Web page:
School Diversity Week
This week schools work on celebrating LGBT+ & Equality and Inclusion from 21st - 25th June. Last week I posted on Autism and Inclusion discussing why we need to celebrate our differences. But when the week is over, things return to normal, and only when the nation has campaigns do we remember to celebrate or create changes for excluded people. This is the same for Black History Month, a time when there is a possibility for black professionals to be invited into schools to give talks, and for our history to be shared in lessons. Things have improved recently with some schools taking time to collaborate with black-led organisations. The celebrations include the start of mandatory black history as The Black Curriculum since June 2020 campaigned for this to be actioned, and have trained over 3,300 teachers and 3,500 students reached to date. But why is inclusion failing?
As mentioned in last week's post, we need to change our use of language with words like "normal" therefore referring to those who do not fit inside this as the types to be excluded. When will we understand the true meaning of diversity, that we are not all created the same? Whether the differences are our cultures, ethnicities, race, and religion, or gender, sexuality each category demands equality and fairness. The Commission on Race and Ethnic Disparities, CRED Report 2021 concluded that Britain doesn't have a systematic problem with racism, and that closure is why inclusion will be a fight-or-flight matter. The summary of recommendations from the report suggests ideas to achieve inclusivity. Recommendation 20 of the CRED Report encourages making a modern Britain teaching an inclusive curriculum where independent experts tell the stories of contributions made by different groups.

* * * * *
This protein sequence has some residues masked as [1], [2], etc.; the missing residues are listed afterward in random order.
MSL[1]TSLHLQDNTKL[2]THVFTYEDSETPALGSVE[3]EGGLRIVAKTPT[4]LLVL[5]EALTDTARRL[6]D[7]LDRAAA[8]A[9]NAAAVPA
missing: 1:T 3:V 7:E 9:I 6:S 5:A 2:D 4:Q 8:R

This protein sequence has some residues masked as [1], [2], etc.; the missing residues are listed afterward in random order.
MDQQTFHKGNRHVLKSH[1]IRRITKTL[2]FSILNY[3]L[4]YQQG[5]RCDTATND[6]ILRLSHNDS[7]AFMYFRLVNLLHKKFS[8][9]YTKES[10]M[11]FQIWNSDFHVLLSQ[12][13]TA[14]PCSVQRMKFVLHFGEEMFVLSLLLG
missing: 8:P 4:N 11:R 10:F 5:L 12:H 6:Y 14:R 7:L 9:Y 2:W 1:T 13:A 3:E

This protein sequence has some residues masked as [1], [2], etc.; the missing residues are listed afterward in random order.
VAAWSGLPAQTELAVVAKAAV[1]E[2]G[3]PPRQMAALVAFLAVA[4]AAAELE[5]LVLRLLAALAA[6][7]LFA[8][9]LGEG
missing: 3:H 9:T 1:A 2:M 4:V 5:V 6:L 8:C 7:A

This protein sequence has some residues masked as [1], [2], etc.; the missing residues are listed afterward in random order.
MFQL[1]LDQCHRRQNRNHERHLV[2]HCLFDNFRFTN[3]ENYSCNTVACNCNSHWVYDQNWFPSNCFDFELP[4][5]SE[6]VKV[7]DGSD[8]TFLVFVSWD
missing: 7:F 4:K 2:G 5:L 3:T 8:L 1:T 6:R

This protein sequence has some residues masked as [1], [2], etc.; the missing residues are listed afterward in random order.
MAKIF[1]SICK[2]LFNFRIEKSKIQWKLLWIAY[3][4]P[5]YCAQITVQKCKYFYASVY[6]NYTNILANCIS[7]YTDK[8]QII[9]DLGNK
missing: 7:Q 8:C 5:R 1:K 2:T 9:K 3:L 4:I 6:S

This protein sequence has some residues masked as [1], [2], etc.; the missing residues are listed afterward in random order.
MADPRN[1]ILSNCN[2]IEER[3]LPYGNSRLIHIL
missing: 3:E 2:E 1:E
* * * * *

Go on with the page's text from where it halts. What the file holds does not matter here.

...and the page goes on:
We hope these papers are not collecting dust or in the virtual archives and the recommendations aren't simply paying lip service to the work to progress equality and inclusion.